1. GOV.UK is not one single unit but rather quite distributed. these styles and standards are created by a central organisation called Government Digital Service, and all the the government departments follow and feedback. There is a design community and one of the ways of collaboration is to use a Wiki https://paper.dropbox.com/doc/GOV.UK-Design-Patterns-Wiki-hk...
2. UK government is a big open source software contributor. Software projects by default are open source on github. It felt really good getting paid for writing open source code when I worked there :)
"I only have a Linux system, how can I get access?"
"We only support Microsoft Explorer."
"So if I use Linux I can't find a job?"
That kind of blinkered approach went on for far too long, so it's a real pleasure to use the various websites on gov.uk at the moment. Even traditionally unpleasant things like filing a VAT return are relatively low friction, and taxing a car is absurdly easy.
Now, how can we get the same sort of thing to happen across Whitehall and Westminster more generally? ;)
Frustratingly the idea will be dead for a good time to come now. For an agency to do this, they need a stick -- I believe the GDS had IT spending levers they could pull to control how money was spent across the entire public sector. This made them quite powerful and ultimately allowed them to say "if you want to publish your agency's content, it has to be on our platform".
The end result is a far better UX.
I did two 6-month stints as delivery manager on GDS “exemplar” projects. I remain a fan.
The exemplar projects in the Australian system were discontinued after the second round, and were really just lip-service -- at the end of the day, even the exemplar projects were at the mercy of internal Departmental IT operations who ultimately decided what went on to their Departmental domains.
I was thinking of other countries with really complicated gov pages must get so much more questions by phone, face to face or email. Probably a magnitude more.
Also these countries learned to answer emails with a template that comes from the website, like copy paste. Therefore the customer need to wait for the template, ask again and wait for the 2nd reply, which most of the time is as bad as the first one. Then you call in. (By the way, looks like PayPal learned this technique as well, send a template to any support ticket, wasting the time)
I think this younger generation prefers to read online, so they did a very good bet
I can only assume that this was one project kept well away from the steer of our politicians!
Instead, lots of small projects written by a young team using sensible technologies and sticking to an excellent set of user interface guides.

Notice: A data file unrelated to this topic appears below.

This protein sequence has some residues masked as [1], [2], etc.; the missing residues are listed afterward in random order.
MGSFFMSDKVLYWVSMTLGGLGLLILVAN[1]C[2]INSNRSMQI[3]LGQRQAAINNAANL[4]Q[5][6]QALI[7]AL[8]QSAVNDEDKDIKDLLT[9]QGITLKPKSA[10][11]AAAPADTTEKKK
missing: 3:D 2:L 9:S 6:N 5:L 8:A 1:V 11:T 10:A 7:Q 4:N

The Agile or iterative model, coupled with the sec/devops CI/CD model that includes "own what you build," means that developers and highly skilled devops teams are available to manage a CI/CD pipeline throughout the lifetime of the product.
There is an underlying assumption that you are building to support the growth and revenue model that SaaS companies require to survive and in turn pay for continuous developers.
In public services, there is no such revenue growth. You have a budget for developing it, then hand it over for production, and then you manage it over the long term with more cost effective operators who are largely unionized employees, engaging developers only if needed to reconcile the code with an infrastructure change.
Keeping developers engaged and maintaining CI/CD on a product that does not have revenue or growth means that the cost curve diminishes much more slowly than in the waterfall engineering model. It means we have to ask whether the additional cost yields commensurate benefits, and what budgeting for a service supported by CI/CD truly costs without hockey stick revenue growth attached to it.
I contract to an agency that would benefit from an 18F.gov or gov.uk like digital service, but I have not seen this particular cost issue addressed. Has anyone in gov.uk, 18F or another digital service run up against this, and found solutions?
The advice is "keep the team around for each service indefinitely". Unfortunately this doesn't mesh well with either government technology funding models or the demand for increasing numbers of services.
It isn't like Australia, Sweden, or Vietnam have spent millions of dollars on UX for their tax filing, yet no one uses tax software in those places.
The main reasons are that the tax form comes prefilled, most people don't have to do any adjustments and can just sign it and hand it in. If I understand the US correctly TurboTax does a lot of lobbying against this for obvious reasons.
On top of that filing taxes can be done completely online and when you do have questions the Swedish tax agency is actually one of the most helpful and professional service that I have encountered.
Whether this is because GDS haven't got their teeth into HMRC yet I don't know, but not everything over here is as shiny as some would have you believe.
English version (smaller but directed at non-citizens): https://lifeindenmark.borger.dk/
It's crazy how much you can do on your own and it leads you to wherever you need to go.
The website also changes the available subjects based on the municipal you live in (as an option to avoid confusion).
Almost every page has been written and updated by one of the departments in the government as noted at the bottom of every page.
Sample pages to look at:
https://www.borger.dk/bolig-og-flytning/flytning_oversigt (landing page with popular shortcuts/subjects)
https://www.borger.dk/bolig-og-flytning/flytning_oversigt/fl... (subjects and Start buttons for forms and guides either on borger.dk or one of the other gov websites such as https://virk.dk (company/business registration/management) and https://sundhed.dk (health database with knowledge and journals)
I worked on building out a kubernetes platform for a large Government Department. Once a service passes the initial assessment, they can get assigned control of the sub domain and point it at their own hosting.
(Source: have worked at GDS for the past couple of years.)
GOV.UK aren't quite yet entirely on AWS but are working toward that end. With GOV.UK, all the code is in the open where possible (https://github.com/alphagov/govuk-aws and https://github.com/alphagov/govuk-puppet respectively for the infrastructure).
Source: I used to work at GDS.